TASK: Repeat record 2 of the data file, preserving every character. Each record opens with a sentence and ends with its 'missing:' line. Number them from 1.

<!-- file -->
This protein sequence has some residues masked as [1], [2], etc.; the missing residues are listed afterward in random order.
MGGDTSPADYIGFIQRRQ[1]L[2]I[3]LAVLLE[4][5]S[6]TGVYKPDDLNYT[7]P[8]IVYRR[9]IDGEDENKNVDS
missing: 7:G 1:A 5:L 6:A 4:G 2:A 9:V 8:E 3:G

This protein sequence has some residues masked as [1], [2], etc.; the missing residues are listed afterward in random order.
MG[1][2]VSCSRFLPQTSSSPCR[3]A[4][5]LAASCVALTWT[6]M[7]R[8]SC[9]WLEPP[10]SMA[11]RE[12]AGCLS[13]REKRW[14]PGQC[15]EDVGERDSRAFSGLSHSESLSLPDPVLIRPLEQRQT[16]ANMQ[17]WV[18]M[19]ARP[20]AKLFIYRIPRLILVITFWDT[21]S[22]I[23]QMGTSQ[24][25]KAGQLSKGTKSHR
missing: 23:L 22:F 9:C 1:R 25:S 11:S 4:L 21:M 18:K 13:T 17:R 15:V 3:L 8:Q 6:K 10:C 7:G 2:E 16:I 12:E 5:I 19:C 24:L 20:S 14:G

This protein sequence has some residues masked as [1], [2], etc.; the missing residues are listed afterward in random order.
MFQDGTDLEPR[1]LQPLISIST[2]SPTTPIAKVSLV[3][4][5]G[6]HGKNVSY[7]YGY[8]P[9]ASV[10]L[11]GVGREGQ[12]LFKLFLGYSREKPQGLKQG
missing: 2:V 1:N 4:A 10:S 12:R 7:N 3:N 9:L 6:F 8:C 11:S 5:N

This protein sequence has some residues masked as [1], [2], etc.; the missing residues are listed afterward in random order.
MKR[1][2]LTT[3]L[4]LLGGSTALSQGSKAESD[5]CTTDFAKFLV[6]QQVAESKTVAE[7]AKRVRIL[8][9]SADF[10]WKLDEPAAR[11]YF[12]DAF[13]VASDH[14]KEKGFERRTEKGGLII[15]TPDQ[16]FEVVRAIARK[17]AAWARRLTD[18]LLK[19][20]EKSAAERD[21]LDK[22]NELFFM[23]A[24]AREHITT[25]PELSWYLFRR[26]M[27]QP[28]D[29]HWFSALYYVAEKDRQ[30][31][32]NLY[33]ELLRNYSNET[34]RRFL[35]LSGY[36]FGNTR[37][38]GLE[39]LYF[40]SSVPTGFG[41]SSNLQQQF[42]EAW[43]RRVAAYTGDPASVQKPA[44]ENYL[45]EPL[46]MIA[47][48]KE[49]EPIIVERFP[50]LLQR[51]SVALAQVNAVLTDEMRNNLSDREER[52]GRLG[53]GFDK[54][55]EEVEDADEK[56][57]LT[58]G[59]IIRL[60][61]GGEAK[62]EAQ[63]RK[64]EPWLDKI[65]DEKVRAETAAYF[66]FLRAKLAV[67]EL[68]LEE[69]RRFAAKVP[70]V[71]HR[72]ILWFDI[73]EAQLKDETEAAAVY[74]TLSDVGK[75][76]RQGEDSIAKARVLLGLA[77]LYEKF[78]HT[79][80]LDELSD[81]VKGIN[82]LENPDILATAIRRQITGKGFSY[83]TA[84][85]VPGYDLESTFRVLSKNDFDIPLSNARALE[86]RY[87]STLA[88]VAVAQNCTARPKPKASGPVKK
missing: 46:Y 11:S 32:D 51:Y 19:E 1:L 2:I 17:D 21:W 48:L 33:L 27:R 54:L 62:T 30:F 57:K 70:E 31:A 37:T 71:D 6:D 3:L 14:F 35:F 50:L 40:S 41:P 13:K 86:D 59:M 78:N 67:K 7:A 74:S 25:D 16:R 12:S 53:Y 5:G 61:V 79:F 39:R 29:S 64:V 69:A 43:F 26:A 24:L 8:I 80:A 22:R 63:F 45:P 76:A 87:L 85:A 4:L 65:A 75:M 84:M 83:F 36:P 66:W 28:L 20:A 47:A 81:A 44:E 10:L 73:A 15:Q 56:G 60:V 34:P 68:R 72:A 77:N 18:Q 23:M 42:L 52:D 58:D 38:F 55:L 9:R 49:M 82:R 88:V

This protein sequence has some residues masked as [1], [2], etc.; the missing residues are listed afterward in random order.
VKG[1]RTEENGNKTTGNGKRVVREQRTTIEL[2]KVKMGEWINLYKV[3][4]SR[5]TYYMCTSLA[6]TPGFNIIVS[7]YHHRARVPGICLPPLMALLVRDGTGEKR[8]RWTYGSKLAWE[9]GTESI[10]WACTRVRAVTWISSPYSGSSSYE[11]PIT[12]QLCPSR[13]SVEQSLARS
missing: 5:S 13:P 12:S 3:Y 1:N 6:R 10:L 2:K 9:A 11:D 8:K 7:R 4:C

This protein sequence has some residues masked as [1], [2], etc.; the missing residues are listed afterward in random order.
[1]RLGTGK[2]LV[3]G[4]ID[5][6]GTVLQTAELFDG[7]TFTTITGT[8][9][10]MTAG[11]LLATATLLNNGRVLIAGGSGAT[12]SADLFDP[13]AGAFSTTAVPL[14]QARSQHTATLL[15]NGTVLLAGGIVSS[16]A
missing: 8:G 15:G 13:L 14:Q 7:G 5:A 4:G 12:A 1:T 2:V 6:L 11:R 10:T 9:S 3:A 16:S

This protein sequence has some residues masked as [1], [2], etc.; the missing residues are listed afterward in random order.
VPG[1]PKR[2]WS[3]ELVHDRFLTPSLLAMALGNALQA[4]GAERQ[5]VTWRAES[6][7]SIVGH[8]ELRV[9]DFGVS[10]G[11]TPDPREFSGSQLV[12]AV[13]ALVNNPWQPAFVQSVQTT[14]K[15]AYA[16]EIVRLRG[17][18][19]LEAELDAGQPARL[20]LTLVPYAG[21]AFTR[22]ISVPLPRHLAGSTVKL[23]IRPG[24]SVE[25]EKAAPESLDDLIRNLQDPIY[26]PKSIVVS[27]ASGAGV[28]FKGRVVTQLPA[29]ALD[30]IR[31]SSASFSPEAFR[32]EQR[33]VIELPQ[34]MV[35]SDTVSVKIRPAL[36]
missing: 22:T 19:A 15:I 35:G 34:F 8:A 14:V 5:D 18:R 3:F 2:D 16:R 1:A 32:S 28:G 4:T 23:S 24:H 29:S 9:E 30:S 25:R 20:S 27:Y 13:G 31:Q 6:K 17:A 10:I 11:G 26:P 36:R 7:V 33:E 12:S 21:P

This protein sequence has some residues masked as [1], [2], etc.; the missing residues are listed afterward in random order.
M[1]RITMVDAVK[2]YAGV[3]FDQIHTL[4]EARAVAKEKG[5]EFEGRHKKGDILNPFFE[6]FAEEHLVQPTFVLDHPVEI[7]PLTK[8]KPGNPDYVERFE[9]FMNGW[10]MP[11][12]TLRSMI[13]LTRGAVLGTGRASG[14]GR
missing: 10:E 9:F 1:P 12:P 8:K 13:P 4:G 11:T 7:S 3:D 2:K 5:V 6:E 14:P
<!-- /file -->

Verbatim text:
This protein sequence has some residues masked as [1], [2], etc.; the missing residues are listed afterward in random order.
MG[1][2]VSCSRFLPQTSSSPCR[3]A[4][5]LAASCVALTWT[6]M[7]R[8]SC[9]WLEPP[10]SMA[11]RE[12]AGCLS[13]REKRW[14]PGQC[15]EDVGERDSRAFSGLSHSESLSLPDPVLIRPLEQRQT[16]ANMQ[17]WV[18]M[19]ARP[20]AKLFIYRIPRLILVITFWDT[21]S[22]I[23]QMGTSQ[24][25]KAGQLSKGTKSHR
missing: 23:L 22:F 9:C 1:R 25:S 11:S 4:L 21:M 18:K 13:T 17:R 15:V 3:L 8:Q 6:K 10:C 7:G 2:E 16:I 12:E 5:I 19:C 24:L 20:S 14:G